ERCOT’s rolling blackouts draw first lawsuit; AG vows probe

Power lines are shown Tuesday, Feb. 16, 2021, in Houston. More than 4 million people in Texas still had no power a full day after historic snowfall and single-digit temperatures created a surge of demand for electricity to warm up homes unaccustomed to such extreme lows, buckling the state's power grid and causing widespread blackouts. (AP Photo/David J. Phillip)
Power lines are shown Tuesday, Feb. 16, 2021, in Houston. More than 4 million people in Texas still had no power a full day after historic snowfall and single-digit temperatures created a surge of demand for electricity to warm up homes unaccustomed to such extreme lows, buckling the state's power grid and causing widespread blackouts. (AP Photo/David J. Phillip) (Copyright 2021 The Associated Press. All rights reserved.)

DALLAS (AP) – The blackouts that left much of Texas cold and thirsty have spawned their first lawsuit.

The lawsuit filed Friday in a Nueces County court at law in Corpus Christi alleges the Electric Reliability Council of Texas, manager of the state’s main electric grid, ignored repeated warnings of weaknesses in the state’s electric power infrastructure. A Dallas law firm’s statement says its lawsuit also accuses ERCOT and American Electric Power utility of causing property damage and business interruptions during this week’s cold wave.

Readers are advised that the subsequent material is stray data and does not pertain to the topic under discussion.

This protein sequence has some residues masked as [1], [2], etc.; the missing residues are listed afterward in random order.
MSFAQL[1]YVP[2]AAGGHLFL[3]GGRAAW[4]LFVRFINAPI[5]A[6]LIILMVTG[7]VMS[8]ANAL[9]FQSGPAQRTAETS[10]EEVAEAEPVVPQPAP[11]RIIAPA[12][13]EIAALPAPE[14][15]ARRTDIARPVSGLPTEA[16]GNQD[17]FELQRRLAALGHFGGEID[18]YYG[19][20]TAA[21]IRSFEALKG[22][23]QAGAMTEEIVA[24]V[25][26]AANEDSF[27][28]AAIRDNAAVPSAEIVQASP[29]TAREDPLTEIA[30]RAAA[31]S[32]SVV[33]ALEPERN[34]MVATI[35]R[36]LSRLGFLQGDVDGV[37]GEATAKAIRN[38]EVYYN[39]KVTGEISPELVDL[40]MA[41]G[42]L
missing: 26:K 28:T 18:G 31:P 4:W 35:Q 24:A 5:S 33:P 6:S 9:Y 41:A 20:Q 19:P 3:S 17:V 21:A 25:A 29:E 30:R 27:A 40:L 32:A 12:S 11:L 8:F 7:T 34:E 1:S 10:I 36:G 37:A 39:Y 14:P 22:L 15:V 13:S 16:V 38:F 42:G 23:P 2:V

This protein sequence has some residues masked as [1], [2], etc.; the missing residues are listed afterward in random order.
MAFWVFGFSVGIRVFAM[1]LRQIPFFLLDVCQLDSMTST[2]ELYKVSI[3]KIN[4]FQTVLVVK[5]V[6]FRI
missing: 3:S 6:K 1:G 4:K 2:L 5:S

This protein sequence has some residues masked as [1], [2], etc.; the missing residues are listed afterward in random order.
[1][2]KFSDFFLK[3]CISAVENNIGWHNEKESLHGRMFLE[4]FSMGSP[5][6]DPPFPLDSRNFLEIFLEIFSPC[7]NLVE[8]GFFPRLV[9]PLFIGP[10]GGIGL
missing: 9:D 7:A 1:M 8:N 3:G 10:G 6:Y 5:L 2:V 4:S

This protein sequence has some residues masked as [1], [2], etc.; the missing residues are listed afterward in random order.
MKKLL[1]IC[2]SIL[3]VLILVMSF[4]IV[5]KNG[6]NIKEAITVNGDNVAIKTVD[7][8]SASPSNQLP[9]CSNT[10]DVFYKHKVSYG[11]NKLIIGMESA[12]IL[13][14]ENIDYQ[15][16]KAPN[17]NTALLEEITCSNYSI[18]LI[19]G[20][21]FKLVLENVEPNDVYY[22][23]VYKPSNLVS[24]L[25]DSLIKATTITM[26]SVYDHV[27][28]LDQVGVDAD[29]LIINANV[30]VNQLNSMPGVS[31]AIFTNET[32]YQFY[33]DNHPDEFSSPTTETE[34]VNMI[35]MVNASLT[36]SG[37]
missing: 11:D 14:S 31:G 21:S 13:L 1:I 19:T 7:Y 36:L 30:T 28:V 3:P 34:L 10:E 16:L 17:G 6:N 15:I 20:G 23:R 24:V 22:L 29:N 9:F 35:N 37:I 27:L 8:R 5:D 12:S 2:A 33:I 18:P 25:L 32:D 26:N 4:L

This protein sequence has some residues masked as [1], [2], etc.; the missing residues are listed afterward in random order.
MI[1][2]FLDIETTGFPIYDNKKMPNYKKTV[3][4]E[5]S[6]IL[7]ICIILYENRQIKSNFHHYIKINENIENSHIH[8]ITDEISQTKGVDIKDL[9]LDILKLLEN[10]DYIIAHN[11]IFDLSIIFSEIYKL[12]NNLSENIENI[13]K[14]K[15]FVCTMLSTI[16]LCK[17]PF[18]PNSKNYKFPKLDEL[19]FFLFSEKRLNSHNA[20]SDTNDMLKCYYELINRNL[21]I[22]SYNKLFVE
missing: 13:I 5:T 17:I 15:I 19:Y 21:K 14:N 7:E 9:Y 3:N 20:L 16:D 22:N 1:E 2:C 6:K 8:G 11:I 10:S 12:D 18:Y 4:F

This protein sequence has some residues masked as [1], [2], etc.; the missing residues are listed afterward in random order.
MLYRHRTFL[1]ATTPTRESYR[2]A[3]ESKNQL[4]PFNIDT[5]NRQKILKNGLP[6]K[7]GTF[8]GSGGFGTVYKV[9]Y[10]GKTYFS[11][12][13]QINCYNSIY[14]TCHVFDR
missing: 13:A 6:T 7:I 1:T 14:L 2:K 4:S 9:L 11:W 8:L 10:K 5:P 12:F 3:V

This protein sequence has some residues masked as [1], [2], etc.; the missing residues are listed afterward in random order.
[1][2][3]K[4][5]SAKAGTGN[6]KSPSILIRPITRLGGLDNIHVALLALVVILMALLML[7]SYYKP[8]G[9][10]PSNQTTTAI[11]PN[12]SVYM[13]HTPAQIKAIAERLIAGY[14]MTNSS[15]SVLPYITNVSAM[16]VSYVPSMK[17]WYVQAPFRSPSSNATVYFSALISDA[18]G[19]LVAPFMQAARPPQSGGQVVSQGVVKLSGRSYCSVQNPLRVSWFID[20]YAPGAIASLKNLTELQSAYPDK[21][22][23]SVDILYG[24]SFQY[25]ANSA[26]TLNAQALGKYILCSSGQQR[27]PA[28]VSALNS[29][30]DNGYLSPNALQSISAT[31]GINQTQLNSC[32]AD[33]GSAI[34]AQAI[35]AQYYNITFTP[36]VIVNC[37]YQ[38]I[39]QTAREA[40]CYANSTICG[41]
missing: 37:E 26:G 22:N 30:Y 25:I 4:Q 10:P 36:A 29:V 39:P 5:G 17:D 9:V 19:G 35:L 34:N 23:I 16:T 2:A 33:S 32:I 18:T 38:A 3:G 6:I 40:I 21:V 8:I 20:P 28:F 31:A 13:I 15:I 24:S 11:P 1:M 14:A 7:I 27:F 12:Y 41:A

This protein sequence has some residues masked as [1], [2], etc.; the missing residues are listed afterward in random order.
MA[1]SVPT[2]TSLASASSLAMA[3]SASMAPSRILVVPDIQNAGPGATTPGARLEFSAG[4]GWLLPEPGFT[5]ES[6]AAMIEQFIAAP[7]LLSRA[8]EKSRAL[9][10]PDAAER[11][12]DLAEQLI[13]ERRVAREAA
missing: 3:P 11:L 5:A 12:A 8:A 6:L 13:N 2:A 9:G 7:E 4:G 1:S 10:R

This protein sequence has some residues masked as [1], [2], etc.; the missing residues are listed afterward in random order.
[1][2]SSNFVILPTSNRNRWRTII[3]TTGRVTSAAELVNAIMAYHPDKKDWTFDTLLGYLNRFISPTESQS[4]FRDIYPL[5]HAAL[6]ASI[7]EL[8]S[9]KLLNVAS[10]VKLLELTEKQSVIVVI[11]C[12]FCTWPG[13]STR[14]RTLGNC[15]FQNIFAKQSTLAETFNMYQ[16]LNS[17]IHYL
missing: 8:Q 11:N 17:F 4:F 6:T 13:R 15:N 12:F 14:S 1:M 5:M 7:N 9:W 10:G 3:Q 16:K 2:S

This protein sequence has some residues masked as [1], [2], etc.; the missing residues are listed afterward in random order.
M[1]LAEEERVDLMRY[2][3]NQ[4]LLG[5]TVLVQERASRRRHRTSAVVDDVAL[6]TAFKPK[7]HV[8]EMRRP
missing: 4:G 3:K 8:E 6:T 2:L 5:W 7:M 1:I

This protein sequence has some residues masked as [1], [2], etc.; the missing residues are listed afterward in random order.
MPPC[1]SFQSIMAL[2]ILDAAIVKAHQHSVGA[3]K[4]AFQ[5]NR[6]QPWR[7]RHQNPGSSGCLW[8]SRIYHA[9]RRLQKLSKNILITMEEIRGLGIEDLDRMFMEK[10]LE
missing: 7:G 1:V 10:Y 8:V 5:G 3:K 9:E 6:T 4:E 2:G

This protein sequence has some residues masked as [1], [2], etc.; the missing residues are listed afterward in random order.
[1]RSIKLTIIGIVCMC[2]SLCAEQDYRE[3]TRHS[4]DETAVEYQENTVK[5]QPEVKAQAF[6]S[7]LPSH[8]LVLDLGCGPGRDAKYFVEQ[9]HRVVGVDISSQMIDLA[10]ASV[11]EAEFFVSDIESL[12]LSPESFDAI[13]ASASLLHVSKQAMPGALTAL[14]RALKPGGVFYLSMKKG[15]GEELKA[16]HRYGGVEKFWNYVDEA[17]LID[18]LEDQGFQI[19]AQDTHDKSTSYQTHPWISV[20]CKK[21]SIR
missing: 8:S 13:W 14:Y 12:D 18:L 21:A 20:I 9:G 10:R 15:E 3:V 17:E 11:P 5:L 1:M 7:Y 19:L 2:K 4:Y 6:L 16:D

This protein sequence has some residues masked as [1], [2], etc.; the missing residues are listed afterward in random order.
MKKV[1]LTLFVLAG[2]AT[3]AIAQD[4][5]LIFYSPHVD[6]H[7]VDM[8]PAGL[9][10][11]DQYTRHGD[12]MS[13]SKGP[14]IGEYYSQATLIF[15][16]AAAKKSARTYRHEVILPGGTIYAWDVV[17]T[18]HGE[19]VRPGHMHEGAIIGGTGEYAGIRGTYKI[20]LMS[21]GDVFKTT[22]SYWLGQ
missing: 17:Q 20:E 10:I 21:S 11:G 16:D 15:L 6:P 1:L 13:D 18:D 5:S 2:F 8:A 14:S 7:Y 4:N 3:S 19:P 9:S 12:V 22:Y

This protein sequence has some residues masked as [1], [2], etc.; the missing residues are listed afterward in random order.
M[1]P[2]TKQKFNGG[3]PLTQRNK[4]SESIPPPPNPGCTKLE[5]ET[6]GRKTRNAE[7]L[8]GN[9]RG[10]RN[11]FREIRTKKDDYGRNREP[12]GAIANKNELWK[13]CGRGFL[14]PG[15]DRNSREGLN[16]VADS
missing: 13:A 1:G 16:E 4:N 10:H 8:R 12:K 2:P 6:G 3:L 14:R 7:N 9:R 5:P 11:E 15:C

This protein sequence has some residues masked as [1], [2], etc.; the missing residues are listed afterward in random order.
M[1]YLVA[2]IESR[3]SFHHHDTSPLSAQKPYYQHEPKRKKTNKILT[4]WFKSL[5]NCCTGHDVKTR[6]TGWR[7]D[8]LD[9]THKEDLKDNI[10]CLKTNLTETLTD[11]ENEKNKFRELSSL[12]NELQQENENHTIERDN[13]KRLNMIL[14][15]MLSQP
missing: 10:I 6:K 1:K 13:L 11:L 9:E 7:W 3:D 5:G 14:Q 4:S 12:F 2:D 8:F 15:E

“The resulting widespread property damage from blackouts was caused by their negligence and gross negligence. In addition, the disruptions rendered private property unusable and amounted to an illegal ‘taking’ of private property by the government,” said the law firm’s statement.

Also, Texas Attorney General Ken Paxton issued civil investigative demands to ERCOT and electric utility companies, vowing “to get to the bottom of this power failure.” The investigation will cover power outages, emergency plans, energy pricing and more related to the winter storm.

“The large-scale failure of Texas power companies to withstand the winter storm left multiple millions of Texans without power and heat during lethal, record-low temperatures across the state,” said a statement from Paxton’s office.


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